HALF past three on Monday morning, Hillary Clinton posted on Twitter, “I’m running for president. Every day Americans need a champion, and I want to be that champion.” A few minutes later, she tweeted, “I’m hitting the trail to earn your vote.”
Note how she said “I want.” None of that “public clamor” rhetoric we so often hear coming from our local politicians. This presidential candidate took ownership—and, more important, personal responsibility—for her decision to run for office.
When a politician claims that he is running as a response to a public clamor, he is portraying himself as a kind of reluctant seeker of the position, conformably with the Filipino aesthetic of overweening modesty.
There is no denying that this tactic will work on some voters. In a political situation, however, invoking public clamor comes very close to being disingenuous. Running for office will always be a personal decision and, whether we admit it or not, whatever public demand there might be will probably only serve to boost the intention that was already there to begin with.
It is also undeniable, however, that invoking the will of the people as a justification for running for office provides a kind of blanket justification for everything the candidate eventually does in pursuit of his ambition. Illegal postering, for instance, can now be conveniently blamed on “overeager supporters,” as one local presidential candidate once said.
More obliquely, claiming to simply be “giving the people what they want” provides a ready-made justification for refuting a loss at the polls. After all, the argument goes, how can you possibly lose when it was the voters who wanted you to run in the first place? This sort of logic, I am sad to say, lies at the heart of many claims of having been cheated out of a win.
It seems obvious to me, therefore, that a candidate who admits to what he wants is preferable over someone who can’t even come clean about his own ambition. With that honesty comes the assumption of responsibility for the outcome of the elections. Rather than shifting the burden of winning onto the electorate (“Hey! You wanted me to run, so make me win!”), or to some other external force (like, say, a cheating election-management body), such a candidate makes it clear that if he loses, then it’s he at least bears part of the fault.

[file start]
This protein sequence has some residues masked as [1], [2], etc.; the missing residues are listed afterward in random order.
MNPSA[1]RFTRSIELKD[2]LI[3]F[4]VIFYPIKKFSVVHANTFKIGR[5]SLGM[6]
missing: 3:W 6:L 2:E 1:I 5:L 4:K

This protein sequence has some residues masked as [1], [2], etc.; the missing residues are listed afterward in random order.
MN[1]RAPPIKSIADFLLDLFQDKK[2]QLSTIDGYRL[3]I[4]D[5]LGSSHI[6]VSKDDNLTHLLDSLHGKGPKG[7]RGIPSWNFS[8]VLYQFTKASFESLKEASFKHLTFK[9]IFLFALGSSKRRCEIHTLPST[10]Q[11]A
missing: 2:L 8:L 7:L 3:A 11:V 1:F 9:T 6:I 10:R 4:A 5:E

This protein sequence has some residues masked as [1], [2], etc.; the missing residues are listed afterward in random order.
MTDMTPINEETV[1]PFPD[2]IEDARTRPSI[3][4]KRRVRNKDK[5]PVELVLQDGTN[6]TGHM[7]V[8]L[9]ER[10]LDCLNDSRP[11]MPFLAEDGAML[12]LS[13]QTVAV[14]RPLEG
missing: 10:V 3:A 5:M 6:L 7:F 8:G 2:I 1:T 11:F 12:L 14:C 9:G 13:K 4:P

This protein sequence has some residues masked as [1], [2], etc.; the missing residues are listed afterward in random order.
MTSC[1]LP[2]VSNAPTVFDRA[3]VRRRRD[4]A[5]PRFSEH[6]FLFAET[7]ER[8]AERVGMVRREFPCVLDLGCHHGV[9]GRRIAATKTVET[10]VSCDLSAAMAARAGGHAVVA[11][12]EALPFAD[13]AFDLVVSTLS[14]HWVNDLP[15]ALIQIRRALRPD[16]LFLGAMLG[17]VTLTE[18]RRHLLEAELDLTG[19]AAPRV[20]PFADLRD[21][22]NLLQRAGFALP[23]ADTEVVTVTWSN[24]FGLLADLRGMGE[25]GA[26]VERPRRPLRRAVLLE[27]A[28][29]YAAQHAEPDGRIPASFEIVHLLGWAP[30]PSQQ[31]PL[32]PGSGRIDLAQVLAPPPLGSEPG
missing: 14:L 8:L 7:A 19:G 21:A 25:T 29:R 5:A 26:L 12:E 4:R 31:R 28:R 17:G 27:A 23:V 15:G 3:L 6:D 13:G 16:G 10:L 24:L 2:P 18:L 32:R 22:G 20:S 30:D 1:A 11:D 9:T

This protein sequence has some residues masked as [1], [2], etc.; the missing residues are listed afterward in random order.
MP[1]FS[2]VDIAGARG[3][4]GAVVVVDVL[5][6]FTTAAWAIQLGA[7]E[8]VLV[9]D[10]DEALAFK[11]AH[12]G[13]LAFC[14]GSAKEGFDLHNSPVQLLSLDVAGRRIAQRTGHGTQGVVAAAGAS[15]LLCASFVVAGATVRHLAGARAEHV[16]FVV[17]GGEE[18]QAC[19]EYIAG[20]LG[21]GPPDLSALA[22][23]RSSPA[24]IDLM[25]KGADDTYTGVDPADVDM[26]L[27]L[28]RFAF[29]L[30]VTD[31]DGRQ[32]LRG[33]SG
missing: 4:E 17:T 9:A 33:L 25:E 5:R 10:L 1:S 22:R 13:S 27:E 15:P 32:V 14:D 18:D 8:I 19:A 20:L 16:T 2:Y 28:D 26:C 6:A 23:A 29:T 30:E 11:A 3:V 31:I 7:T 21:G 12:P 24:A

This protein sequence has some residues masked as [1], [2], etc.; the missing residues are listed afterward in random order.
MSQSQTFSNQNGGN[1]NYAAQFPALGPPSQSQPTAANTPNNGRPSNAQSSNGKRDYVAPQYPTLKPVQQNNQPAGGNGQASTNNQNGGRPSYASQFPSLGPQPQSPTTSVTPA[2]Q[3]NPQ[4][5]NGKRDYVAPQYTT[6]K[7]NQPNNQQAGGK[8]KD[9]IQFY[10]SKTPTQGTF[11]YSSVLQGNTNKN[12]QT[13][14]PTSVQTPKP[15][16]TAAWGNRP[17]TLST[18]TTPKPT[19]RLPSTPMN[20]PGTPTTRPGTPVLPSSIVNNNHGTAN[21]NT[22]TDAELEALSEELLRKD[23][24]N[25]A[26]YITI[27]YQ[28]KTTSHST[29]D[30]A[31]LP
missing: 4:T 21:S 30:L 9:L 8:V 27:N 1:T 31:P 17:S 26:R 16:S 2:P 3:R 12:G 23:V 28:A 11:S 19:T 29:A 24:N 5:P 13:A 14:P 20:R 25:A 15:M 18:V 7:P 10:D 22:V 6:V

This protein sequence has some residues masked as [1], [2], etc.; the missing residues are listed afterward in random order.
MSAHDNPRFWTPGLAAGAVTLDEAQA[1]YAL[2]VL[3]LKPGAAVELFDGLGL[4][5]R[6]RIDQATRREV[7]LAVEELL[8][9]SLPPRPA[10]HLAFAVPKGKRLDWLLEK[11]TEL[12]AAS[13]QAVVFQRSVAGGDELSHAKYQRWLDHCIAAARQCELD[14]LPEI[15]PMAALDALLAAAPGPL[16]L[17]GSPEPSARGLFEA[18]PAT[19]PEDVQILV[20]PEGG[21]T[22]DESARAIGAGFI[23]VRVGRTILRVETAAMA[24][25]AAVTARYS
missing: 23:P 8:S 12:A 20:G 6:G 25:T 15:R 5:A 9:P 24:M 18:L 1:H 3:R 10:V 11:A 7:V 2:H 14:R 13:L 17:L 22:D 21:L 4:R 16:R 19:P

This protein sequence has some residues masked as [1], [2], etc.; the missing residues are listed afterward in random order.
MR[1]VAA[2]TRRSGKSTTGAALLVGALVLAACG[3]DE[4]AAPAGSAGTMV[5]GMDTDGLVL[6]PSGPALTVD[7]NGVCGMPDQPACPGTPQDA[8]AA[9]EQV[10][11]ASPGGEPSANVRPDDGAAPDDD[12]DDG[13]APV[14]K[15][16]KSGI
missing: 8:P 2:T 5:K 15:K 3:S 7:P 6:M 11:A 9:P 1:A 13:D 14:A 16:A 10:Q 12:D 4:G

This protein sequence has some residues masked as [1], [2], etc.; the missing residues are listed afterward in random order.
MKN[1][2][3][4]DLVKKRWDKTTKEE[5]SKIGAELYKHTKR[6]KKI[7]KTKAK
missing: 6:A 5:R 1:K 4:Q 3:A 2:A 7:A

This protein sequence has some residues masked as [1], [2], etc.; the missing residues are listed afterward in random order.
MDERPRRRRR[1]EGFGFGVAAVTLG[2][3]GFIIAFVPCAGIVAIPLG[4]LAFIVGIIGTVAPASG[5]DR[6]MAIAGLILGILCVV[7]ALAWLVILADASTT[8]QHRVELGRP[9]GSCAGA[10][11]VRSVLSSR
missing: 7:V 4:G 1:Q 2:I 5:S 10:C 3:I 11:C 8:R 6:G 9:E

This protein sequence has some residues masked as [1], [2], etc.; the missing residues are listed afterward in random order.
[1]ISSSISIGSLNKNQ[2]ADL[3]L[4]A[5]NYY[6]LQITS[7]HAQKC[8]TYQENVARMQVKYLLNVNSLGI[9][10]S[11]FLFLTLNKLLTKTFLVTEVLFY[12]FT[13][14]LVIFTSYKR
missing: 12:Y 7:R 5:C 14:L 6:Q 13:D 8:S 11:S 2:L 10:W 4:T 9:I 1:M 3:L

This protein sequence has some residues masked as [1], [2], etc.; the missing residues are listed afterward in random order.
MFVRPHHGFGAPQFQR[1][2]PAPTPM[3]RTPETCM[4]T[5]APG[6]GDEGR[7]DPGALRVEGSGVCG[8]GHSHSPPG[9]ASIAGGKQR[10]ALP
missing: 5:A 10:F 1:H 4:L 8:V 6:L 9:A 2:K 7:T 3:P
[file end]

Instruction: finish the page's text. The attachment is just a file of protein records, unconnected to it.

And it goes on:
Note also how Clinton subsequently tweeted that she was hitting the campaign trail “to earn” the people’s vote.
Locally, I think we would all benefit from hearing more such assurances from candidates, that they do not consider themselves, de facto, entitled to a victory. Admittedly, assurances can be as empty as air, but at the very least, to hear a candidate declaring that he intends to “earn” his victory sends several crucial messages that might make us feel more comfortable about ticking off their names on the ballot.
First, a candidate who acknowledges the need to earn votes takes upon himself the burden of proving to the voters that he deserves to win. If a candidate feels this way, then perhaps he will be more conscious of the need to act beyond all reproach in all things—such as in matters involving compliance with campaign rules. On the other hand, a candidate who doesn’t feel the need to prove himself is more likely to just rely on the love that he believes voters have for him. On one level, this empowers such a candidate to play fast and loose with small inconveniences, like spending caps and premature campaigning; on another level, this candidate will—when called to account—be probably be more than willing to cling to his position because “the people don’t want me to go.”
Second, when you say you need to earn someone’s vote, you are implicitly admitting that voters are intelligent and can be swayed by reason. With any sort of luck, such a candidate will probably think twice about sending singing celebrities and dancing girls as campaign proxies. More significantly, he might even be more inclined to presenting the voters with an actual platform of government—one that coherently describes what he seeks to achieve as an elected leader, rather than a motley collection of motherhood statements no one in his right mind would object to.
Implicitly, he also admits that some voters might actually disagree with his assessment of himself. If more politicians truly thought this way, then, perhaps, that ancient joke about how no one loses an election in the Philippines (We wuz robbed!) can finally be consigned to the dustbin of history.
So, how to summarize my predawn learning? The way politicians view voters, the way they address voters and, ultimately, how they value voters—these should be critical elements in the electorate’s decision-making process.
James Jimenez is the spokesman of the Commission on Elections.